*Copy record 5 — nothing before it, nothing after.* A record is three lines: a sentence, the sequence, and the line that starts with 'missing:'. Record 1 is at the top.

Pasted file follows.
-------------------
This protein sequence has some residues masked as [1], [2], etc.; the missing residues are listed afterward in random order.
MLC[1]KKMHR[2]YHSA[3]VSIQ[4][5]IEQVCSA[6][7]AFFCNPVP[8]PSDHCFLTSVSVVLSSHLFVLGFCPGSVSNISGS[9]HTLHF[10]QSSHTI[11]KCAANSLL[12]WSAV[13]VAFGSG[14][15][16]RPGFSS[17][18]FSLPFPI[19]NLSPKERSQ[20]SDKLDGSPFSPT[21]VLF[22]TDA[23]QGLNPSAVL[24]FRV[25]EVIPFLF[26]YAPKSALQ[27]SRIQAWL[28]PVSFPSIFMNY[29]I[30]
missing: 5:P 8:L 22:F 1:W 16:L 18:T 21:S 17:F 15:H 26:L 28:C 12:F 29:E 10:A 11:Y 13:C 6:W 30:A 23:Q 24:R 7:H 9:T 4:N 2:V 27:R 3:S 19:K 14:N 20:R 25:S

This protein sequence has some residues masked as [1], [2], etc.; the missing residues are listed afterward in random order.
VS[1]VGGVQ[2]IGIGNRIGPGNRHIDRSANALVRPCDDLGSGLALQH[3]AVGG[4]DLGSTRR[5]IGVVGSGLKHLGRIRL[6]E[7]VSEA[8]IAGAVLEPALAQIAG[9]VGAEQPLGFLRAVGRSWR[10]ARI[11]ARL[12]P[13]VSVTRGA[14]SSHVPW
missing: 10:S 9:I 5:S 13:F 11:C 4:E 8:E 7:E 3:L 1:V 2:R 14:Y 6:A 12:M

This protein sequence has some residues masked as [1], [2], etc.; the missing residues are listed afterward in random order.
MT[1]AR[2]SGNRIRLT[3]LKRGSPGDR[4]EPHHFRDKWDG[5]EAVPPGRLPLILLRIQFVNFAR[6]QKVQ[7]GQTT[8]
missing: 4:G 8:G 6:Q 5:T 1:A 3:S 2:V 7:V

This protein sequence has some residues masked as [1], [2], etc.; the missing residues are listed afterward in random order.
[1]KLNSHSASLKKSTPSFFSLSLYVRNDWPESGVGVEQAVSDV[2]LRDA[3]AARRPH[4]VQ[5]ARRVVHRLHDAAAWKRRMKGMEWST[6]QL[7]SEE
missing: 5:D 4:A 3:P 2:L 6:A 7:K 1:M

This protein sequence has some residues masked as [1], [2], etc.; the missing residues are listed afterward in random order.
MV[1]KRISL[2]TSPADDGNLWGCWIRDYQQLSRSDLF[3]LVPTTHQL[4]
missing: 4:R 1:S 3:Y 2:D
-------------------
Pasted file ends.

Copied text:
This protein sequence has some residues masked as [1], [2], etc.; the missing residues are listed afterward in random order.
MV[1]KRISL[2]TSPADDGNLWGCWIRDYQQLSRSDLF[3]LVPTTHQL[4]
missing: 4:R 1:S 3:Y 2:D